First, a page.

There have been many political milestones for minorities in the United States in the past decade, and soon a Native American woman may be elected to Congress for the first time in history.
Sharice Davids, a 37-year-old attorney and member of the Ho-Chunk Nation tribe, hopes to be the first. The Shawnee resident is vying for the seat in Kansas' third district occupied by four-term Republican Rep. Kevin Yoder.
The race has captured the attention of the White House in recent weeks, with President Donald Trump tweeting his support for Yoder and Vice President Mike Pence raising money for Yoder's re-election campaign. Nevertheless, the Johnson County Republican remains vulnerable in a district that Democrat Hillary Clinton won in 2016 — and one that could give the Democrats a chance at capturing a U.S. House majority in the fall.
Davids is hoping to ride the district's surge of liberal enthusiasm.
"We have so much energy around here," Davids told Salon in a phone interview Monday. "We have this electricity flowing through every event we're having, every time we canvass. It's pretty phenomenal. Things have really picked up."
Davids served as a White House fellow during the final year of President Obama's administration, where she "saw first-hand the immediate need for competent, thoughtful people to step up, take action, and get involved in government," as she explains in her campaign literature. Before her stint at the White House, Davids earned a law degree from Cornell Law School.
After urging women and people of color to seek public office, Davids decided to take her own advice. Now she's running for Congress.
She will face off in Tuesday's crowded Democratic primary against five other Democrats, including labor lawyer Brent Welder, who has the support of Sen. Bernie Sanders and Alexandria Ocasio-Cortez, the 28-year-old democratic socialist who stunned the Democratic Party last month after surprising Rep. Joe Crowley with her primary win in New York. Other candidates attempting to unseat the Republican incumbent include former tech executive Mike McCamon; high school history teacher Tom Niermann; Jay Sidie, the 2016 Democratic nominee for the seat; and banker Sylvia Williams.
When asked about how she feels about potentially being the first Native American woman elected to Congress, Davids told Salon, "It's just disbelief, like, really? We have a lot of educated Native women who are active in politics. … It feels like it's about time."
The daughter of a single mother Army veteran, Davids said she "knows the importance of hard work and service to country," in a statement.
Davids officially entered the race in Kansas on February 15, one day after the tragic shooting at Marjory Stoneman Douglas High School in Parkland, Florida. At the time, Davids told Salon that gun violence is, naturally, on her mind and she hopes to act on the issue if elected.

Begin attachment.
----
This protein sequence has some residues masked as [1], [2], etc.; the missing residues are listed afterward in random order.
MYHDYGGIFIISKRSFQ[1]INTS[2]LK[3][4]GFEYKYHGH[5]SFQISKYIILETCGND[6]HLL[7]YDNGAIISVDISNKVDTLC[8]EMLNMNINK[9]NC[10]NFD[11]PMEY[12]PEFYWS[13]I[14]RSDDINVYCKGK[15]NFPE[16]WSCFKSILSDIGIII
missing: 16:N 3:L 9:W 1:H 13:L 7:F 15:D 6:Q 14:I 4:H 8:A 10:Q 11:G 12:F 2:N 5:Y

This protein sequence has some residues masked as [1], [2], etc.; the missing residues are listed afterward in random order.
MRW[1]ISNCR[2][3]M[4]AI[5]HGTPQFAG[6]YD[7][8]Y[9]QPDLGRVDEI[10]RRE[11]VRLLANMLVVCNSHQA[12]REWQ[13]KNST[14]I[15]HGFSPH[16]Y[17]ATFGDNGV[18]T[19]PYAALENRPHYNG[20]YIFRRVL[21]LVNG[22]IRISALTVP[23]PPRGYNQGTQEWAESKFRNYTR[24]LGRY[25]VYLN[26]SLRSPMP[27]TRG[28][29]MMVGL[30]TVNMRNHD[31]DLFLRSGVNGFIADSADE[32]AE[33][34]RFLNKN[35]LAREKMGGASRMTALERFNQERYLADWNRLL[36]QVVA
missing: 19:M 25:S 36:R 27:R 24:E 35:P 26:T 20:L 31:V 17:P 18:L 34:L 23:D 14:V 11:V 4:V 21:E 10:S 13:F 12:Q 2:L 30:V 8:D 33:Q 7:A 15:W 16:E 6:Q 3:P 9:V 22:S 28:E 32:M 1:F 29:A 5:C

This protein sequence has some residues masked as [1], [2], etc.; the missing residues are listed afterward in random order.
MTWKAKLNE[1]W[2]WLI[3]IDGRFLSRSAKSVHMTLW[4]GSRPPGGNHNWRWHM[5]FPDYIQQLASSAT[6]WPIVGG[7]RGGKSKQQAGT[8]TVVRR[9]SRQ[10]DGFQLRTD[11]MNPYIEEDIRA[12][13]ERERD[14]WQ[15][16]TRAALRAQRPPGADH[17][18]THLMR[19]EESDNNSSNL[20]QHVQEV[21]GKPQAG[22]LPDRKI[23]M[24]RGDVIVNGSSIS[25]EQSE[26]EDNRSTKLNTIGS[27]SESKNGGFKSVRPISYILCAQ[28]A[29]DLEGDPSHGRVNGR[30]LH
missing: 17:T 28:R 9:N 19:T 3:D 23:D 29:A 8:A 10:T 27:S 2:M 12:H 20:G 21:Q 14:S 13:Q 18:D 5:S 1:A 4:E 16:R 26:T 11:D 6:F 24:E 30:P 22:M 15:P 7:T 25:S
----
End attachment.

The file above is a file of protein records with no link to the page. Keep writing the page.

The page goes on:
"Congress has done so little up to this point," she said, adding, "it's likely that I will get the opportunity to participate in some action action on gun safety" if elected. Davids said Monday that gun control is still a key issue for her and for voters in the third district.
Davids is also prepared to fight for access to quality, affordable health care. She hopes that Tuesday's primary will show the rest of the nation that Kansas "is not just this red rectangle in the middle of the country."
"There are a lot of people, particularly in the third district, who are dissatisfied with the way that we have been represented on the national stage," Davids said. "People are really looking at this election cycle as our opportunity to say, 'Hey, we're not as extreme as people might think.'"
"We certainly want people here to have the right to vote, which I think a lot of people might not realize," Davids joked, taking a jab at Kansas gubernatorial candidate Kris Kobach (R), who has waged a voter suppression crusade and recently scored an endorsement from President Trump. "The stronger our voter registration is the more likely it is for us to have a balanced representation here in Kansas," Davids added.
If she were to win, Davids would be the nation's first female Native American member of Congress as well as Kansas' first openly gay representative. She could possibly share that first distinction with Debra Haaland, a Native American woman who is running for Congress in New Mexico as a Democrat. Haaland is running for a seat in New Mexico's First District.
In June, Haaland moved closer to that milestone by clinching the Democratic nomination for a New Mexico congressional seat.
Earlier this year, Haaland told Salon she is confident in her ability to win the race. "If I'm the first, I'll be very grateful, and I will work hard to make sure that I'm not the last," she said.
Haaland's district includes Albuquerque and is solidly blue (it's rated D+7 by the Cook Partisan Voter Index) so she's likely to win in November when she faces off against Republican Janice Arnold-Jones.
A congressional victory by Davids and Haaland would be historic. While eight Native American men ran for Congress in the November 2016 election, only two currently serve in the House: Rep. Thomas Cole and Rep. Markwayne Mullin. Both men are Republicans from Oklahoma.
While the 115th U.S. Congress has been called "the most diverse in history," critics argue it still does not accurately resemble America's increasingly diverse population. According to Pew Research Center analysis, "Congress as a whole remains disproportionately white when compared with the U.S. population."